Pedestrian Avoidance: Which SUVs do it Best?
A new report reveals which small SUVs have the best pedestrian avoidance systems. The Insurance Institute for Highway Safety and the Highway Loss Data Institute have rated 11 small SUVs based on how well their automatic emergency braking functions prevented or mitigated crashes in a series of tests.
Putting pedestrian avoidance through the paces
The first scenario involves an adult pedestrian dummy crossing in front of an oncoming car. The next test simulates everyone’s worst nightmare — a child darting out from behind two parked cars, into the path of a moving vehicle. The last trial has an adult pedestrian walking in the vehicle’s lane, with their back turned away from traffic. The researchers conducted the tests on dry pavement, at speeds you’d expect to see when traveling around neighborhoods and parking lots.
Based on performance, these small SUVs fell into four ratings, from best to worst: superior, advanced, basic, and no credit. Superior-rated vehicles either avoided hitting pedestrians altogether or slowed themselves drastically enough to prevent severe injuries. Vehicles received no credit if they failed to automatically brake in time to avoid a collision. So how did the 11 SUVs fare? Here’s a breakdown:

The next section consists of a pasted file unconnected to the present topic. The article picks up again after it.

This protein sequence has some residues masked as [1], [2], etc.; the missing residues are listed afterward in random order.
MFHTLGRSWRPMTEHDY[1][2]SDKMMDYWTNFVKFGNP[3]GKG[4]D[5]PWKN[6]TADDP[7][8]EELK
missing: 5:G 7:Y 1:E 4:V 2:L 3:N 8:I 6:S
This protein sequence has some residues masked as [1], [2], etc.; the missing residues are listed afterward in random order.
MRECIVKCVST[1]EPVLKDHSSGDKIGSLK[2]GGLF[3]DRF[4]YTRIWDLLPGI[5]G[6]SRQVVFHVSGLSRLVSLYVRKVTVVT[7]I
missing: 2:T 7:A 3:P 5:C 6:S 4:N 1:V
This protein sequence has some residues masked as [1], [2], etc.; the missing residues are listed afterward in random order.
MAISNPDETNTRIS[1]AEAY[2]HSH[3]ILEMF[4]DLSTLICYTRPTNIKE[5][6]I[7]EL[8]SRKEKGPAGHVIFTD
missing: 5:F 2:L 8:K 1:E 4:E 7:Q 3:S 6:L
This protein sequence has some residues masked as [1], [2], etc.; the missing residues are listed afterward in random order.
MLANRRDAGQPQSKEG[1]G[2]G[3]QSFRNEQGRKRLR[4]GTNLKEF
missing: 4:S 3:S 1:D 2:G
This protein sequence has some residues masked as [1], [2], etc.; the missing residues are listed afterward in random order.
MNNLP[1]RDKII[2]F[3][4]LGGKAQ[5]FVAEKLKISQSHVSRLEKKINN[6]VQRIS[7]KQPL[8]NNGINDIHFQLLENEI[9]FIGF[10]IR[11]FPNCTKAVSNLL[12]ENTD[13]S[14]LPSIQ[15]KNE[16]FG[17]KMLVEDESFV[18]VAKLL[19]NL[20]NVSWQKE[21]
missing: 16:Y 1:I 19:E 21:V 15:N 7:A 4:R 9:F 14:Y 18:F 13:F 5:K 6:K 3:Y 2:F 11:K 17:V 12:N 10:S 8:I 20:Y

- Superior: 2018-2019 Honda CR-V, 2019 Subaru Forester, 2019 Toyota RAV4, 2019 Volvo XC40
- Advanced: 2019 Chevrolet Equinox, 2018-2019 Hyundai Kona, 2019 Kia Sportage, 2018-2019 Mazda CX-5, 2019 Nissan Rogue
- Basic: 2019 Mitsubishi Outlander
- No credit: 2018-2019 BMW X1
The CR-V and the Forester earned kudos for issuing a warning to the driver before automatically braking. In some tests, the BMW X1 didn’t slow down in time to avoid hitting the simulated pedestrian — and in one test, it even sent the dummy flying. However, the X1 scored an “advanced” rating when avoiding front crashes with other vehicles.
About two-thirds of front crash prevention systems offer some kind of pedestrian detection capability. Most of these can detect bicycles and animals, although the IIHS and the HLDI didn’t test these features.
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